So, the story goes like this…
On Monday night, I went to the New Act of the Year auditions at the Comedy Cafe in Shoreditch, one of the jolliest and most brightly-coloured comedy clubs in Britain. A film crew was coincidentally filming scenes for an upcoming movie called The Comedian.
The Comedy Cafe’s owner, Noel Faulkner, has had a ‘colourful’ past which he revealed in his astonishing 2005 Edinburgh Fringe show Shake, Rattle & Noel. I first met him when we were both helping-out our mutual chum Ricky Grover by appearing in an early pilot/showreel for his planned movie Bulla, which Ricky has recently completed as a ‘pucka’ feature film with Steven Berkoff, Omid Djalili, Peter Capaldi etc.
Noel has Tourette’s Syndrome which doesn’t mean he swears uncontrollably but does mean he occasionally twitches uncontrollably… except, oddly, he doesn’t do it when he’s performing on stage or on film. This non-twitching while performing caused surreal problems during the autobiographical Shake, Rattle and Noel show, as he was talking about how he twitched uncontrollably without actually twitching uncontrollably.
Noel has lived a life-and-a-half and he isn’t through with it yet.
After being brought up in Ireland by the Christian Brothers and working on fishing trawlers and having some peripheral encounters with the IRA, he was in Swinging London at its height where he got involved with the young Malcolm McLaren & Vivienne Westwood and sold Gary Glitter his first glitter suit. Noel’s twitching made him a wow in discos – people thought he was a great disco dancer – and it was assumed to be drug-induced, so he fitted perfectly into the very Swinging London scene.
Then he went to hippie San Francisco before Haight Ashbury turned into Hate Ashbury and became a friend of the young, before-he-was-famous Robin Williams. Noel ended up on the run from the FBI, went to New York as an actor and comic, dealt directly with and smuggled dope for the early Colombian drug cartels, was caught and deported from the US, returned to London and set up the Comedy Cafe, one of the few purpose-built comedy venues in the capital.
So this – the Comedy Cafe – was where I found myself on Monday night for the New Act of the Year comedy auditions, the 28th year of the contest – it used to be called the Hackney Empire New Act of the Year (Eddie Izzard came 12th one year). The final used to be held a the Hackney Empire, which organisers Roland & Claire Muldoon ran. This year, the final takes place at The Barbican on Saturday 19th March.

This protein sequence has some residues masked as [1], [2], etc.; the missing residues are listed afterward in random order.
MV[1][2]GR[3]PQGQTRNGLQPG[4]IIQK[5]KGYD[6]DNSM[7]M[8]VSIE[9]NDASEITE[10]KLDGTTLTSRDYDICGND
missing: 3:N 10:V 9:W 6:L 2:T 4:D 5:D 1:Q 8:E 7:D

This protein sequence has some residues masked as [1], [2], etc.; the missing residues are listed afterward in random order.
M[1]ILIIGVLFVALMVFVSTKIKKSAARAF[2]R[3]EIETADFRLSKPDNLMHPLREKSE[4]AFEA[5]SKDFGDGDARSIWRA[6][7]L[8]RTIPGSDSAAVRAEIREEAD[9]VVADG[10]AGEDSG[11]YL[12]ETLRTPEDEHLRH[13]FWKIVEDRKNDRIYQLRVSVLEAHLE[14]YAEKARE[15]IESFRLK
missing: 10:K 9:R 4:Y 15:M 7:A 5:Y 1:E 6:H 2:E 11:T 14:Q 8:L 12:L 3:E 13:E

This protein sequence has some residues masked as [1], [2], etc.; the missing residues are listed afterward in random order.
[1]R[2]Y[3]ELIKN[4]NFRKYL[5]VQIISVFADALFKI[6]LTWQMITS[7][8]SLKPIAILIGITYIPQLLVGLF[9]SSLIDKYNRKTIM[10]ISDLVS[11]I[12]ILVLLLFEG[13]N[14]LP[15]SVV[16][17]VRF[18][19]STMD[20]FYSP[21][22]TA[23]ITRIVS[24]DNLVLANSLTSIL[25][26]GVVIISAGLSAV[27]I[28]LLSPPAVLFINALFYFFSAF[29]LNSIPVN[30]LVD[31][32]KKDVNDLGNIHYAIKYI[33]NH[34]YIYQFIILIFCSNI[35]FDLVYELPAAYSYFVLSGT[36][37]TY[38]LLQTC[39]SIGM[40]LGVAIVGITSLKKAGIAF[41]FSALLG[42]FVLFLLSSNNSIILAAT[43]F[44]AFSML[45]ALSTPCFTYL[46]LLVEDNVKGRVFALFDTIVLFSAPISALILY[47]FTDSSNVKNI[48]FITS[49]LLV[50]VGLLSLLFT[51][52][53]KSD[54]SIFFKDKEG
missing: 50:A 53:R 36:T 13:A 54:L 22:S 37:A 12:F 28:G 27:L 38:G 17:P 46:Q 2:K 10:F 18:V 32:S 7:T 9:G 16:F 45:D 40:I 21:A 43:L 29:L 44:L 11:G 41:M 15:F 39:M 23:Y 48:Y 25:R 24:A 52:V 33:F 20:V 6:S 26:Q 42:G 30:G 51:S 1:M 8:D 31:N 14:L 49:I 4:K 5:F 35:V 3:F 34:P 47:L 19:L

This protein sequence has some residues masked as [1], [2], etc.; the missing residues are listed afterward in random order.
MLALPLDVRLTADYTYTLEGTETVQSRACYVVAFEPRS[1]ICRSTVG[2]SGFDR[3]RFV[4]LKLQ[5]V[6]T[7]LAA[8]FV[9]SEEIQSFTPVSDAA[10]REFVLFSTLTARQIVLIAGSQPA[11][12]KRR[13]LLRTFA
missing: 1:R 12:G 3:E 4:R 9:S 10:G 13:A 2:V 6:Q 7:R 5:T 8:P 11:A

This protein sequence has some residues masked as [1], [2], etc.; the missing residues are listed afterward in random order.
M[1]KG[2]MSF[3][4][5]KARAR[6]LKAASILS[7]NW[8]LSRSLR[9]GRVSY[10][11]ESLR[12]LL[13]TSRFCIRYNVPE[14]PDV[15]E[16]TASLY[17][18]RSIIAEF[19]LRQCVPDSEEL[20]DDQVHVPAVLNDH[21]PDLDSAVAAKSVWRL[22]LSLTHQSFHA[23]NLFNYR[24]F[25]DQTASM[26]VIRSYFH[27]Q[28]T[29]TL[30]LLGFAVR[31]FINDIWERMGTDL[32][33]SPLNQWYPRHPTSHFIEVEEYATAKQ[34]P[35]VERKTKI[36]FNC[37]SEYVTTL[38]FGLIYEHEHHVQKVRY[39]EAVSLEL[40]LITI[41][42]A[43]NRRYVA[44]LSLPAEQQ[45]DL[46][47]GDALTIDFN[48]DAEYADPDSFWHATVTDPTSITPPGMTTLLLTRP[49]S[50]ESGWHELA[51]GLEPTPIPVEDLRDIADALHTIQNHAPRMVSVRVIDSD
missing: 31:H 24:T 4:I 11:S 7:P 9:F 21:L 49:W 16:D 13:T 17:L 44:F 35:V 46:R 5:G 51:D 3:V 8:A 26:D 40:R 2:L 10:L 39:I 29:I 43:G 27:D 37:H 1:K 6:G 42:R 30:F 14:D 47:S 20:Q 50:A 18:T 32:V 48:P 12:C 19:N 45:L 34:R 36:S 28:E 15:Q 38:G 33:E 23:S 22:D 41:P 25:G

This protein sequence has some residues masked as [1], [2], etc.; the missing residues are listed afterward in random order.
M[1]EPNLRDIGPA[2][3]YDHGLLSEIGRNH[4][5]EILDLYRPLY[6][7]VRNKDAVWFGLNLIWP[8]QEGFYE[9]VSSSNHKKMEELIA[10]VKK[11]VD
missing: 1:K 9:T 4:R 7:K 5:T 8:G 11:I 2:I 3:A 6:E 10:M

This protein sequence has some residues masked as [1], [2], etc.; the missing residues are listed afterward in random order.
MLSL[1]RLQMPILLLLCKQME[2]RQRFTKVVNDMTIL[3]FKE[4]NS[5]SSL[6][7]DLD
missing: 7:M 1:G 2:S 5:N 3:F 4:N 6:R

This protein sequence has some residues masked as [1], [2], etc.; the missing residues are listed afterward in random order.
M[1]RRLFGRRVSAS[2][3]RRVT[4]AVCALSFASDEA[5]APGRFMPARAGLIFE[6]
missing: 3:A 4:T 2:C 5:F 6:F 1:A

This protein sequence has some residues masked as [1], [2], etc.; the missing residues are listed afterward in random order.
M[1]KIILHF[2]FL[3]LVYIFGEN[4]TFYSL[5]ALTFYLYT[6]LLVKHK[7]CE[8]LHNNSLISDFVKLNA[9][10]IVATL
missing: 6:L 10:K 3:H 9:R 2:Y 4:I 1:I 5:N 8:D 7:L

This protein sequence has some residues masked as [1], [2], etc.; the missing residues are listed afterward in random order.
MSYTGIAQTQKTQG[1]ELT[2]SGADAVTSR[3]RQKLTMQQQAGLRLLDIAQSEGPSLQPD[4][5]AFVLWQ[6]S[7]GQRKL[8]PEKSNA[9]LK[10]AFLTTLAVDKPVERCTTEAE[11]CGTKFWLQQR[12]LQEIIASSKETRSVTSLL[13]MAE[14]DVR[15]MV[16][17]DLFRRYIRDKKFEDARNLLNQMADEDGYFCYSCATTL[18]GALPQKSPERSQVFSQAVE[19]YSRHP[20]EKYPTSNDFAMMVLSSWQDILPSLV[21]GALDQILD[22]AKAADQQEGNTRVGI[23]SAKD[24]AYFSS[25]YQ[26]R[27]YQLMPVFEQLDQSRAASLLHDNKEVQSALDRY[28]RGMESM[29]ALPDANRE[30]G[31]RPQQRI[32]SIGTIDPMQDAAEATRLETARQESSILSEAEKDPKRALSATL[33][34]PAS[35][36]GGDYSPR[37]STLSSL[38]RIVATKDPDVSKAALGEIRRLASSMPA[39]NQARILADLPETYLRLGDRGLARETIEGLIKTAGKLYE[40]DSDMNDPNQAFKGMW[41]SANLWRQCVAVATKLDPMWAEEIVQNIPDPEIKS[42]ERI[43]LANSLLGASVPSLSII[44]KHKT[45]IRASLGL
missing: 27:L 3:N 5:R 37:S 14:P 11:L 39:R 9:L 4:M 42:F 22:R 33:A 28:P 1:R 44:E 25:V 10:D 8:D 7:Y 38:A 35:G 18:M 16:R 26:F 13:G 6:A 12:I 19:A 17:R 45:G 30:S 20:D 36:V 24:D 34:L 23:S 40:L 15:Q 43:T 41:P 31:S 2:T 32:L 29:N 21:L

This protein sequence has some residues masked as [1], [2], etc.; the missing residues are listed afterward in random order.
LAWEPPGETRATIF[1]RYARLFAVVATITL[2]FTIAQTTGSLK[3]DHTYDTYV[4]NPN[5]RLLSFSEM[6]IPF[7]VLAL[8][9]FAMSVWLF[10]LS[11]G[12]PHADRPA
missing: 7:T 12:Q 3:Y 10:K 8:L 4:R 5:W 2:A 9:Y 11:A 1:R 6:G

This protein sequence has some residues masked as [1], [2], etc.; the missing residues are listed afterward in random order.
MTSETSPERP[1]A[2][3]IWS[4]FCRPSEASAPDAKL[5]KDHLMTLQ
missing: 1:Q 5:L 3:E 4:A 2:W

It was well worth going because I saw for a second time the promising up-and-coming stand-up Pat Cahill and, for the first time, the very interesting indeed Duncan Hart who had a dark and very well-crafted set about a heart problem in a hospital, a drug overdose, a mugging at gunpoint and much more. Not obvious comedy subjects and potentially difficult to tailor for comedy in a 5-minute spot, but he performed it flawlessly.
The only downside was that, looking around the Comedy Cafe’s full room, I was, as usual, almost certainly the oldest punter in the room. This depressing scenario is even more depressing when I am up at the Edinburgh Fringe and street flyerers ignore me without a second glance because – clearly, at my age – I can’t possibly be interested in comedy.
Ricky Grover cast me as a bank manager in his Bulla showreel because he has always said I look like a banker (and I don’t think he was using Cockney rhyming slang). After the financial meltdown, I should take this as an insult. And I will. But I won’t tell him.
It would be far too dangerous.
It will be our little secret.
Just you and me.
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